The problem you're going to run into is that a fire will inevitably coat the pots with a sooty black residue, which is very hard to get off yet will transfer easily to the inside of your pack and anything that touches it. One solution: Rub the outside of the pots with liquid soap. That will form a film on the metal for any soot to adhere to, which can then be scrubbed off fairly easily with a brass dish pad or something similar.
The larger question is whether you ought to be cooking over a fire. I'm not too uptight on this issue; no one enjoys a good campfire more than Yours Gearly. But certainly, one needs to be prudent in selecting when to have a campfire, given the limited availability of downed wood and the potential for setting a forest fire. And, of course, campfires are strictly prohibited in most wilderness areas, so the locations where you can have one are increasingly limited. But as you promise me you do this where fires are allowed, I say take care with the flames and enjoy your titanium cookset!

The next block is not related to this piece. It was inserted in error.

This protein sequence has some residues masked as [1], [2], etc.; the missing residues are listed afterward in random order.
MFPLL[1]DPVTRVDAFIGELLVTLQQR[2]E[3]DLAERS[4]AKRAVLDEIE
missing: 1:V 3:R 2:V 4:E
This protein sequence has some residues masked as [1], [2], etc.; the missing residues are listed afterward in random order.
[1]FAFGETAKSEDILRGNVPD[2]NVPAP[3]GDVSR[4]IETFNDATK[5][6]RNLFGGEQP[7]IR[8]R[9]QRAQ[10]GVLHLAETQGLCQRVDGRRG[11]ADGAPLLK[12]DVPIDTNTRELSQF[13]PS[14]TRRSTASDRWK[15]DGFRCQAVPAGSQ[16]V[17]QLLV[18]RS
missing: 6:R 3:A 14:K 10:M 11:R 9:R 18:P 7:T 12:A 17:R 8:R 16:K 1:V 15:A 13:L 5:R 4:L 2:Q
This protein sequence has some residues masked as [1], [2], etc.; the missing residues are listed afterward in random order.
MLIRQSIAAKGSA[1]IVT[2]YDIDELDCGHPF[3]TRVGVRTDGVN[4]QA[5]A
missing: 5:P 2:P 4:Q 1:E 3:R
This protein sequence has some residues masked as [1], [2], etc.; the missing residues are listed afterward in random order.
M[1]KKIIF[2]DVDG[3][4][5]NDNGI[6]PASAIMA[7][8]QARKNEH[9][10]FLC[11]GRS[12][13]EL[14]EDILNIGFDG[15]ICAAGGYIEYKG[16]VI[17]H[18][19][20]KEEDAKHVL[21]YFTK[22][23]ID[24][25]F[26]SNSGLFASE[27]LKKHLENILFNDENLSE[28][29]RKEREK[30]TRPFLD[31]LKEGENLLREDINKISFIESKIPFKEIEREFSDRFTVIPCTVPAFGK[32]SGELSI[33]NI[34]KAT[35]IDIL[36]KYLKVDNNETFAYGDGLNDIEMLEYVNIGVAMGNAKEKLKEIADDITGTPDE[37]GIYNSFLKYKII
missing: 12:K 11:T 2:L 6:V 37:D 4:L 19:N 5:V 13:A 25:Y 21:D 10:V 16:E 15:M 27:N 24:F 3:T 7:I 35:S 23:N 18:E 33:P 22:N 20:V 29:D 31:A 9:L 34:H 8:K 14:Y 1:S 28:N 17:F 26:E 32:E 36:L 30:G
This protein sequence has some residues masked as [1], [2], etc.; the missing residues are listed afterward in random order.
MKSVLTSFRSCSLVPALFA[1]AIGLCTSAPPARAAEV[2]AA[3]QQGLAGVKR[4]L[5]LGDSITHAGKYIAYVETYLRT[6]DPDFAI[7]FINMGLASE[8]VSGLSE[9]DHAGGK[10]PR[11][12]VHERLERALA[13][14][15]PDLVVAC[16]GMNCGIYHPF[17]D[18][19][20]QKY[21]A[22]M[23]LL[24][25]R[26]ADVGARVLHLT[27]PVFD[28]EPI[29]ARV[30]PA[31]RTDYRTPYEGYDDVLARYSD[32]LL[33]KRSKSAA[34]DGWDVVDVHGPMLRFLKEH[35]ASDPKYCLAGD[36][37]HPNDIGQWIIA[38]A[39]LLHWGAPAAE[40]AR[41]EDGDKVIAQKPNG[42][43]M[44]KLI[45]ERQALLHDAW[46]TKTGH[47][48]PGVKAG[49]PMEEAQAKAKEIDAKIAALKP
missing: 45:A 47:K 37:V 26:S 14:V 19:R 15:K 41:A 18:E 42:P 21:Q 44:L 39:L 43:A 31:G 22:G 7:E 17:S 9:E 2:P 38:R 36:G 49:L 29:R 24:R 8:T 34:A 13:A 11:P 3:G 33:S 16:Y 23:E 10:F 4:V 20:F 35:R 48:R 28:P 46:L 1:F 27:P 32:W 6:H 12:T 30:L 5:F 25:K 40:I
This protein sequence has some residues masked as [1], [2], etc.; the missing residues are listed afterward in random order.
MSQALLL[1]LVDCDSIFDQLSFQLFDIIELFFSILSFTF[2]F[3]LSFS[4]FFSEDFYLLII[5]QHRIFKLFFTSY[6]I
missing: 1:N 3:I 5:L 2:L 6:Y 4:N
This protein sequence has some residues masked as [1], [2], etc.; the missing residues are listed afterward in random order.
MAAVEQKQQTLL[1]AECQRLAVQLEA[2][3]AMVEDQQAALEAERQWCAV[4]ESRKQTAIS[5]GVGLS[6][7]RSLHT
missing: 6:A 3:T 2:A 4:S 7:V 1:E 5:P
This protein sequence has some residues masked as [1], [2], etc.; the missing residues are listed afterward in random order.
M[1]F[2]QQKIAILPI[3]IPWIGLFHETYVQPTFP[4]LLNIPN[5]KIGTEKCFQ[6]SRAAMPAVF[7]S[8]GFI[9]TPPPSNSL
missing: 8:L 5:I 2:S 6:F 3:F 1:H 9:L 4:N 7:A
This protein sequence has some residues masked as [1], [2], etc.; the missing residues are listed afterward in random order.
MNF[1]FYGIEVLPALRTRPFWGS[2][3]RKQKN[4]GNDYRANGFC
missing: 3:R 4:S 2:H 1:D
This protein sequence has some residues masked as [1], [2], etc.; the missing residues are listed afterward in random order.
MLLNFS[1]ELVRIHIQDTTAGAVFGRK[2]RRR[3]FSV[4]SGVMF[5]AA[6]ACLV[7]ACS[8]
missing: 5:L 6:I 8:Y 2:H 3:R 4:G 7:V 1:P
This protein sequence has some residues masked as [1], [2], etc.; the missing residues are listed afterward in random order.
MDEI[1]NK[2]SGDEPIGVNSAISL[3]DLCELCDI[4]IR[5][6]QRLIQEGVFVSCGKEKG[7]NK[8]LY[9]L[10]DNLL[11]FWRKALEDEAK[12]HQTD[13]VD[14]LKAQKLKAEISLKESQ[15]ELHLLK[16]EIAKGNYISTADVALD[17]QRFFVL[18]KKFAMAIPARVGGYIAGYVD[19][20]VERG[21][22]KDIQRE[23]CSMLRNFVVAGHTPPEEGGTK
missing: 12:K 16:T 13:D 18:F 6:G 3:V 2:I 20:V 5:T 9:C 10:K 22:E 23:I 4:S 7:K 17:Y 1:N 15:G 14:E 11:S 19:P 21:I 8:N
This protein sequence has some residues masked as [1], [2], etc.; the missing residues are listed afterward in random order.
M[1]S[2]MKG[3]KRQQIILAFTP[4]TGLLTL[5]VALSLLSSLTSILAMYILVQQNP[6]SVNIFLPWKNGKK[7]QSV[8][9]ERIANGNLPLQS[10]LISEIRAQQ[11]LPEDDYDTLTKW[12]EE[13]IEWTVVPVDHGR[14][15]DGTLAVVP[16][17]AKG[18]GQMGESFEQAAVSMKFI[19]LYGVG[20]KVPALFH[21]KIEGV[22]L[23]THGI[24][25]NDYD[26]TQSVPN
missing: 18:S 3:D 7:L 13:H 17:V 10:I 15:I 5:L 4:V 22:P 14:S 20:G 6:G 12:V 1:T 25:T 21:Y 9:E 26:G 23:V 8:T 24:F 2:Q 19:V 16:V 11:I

Read handy stove-care tips, dissect the inside of liquid-fuel and canister stoves, and get outfitted for all manner of camping extravaganzas in Outside's 2004 Buyer's Guide .
Filed To: Camping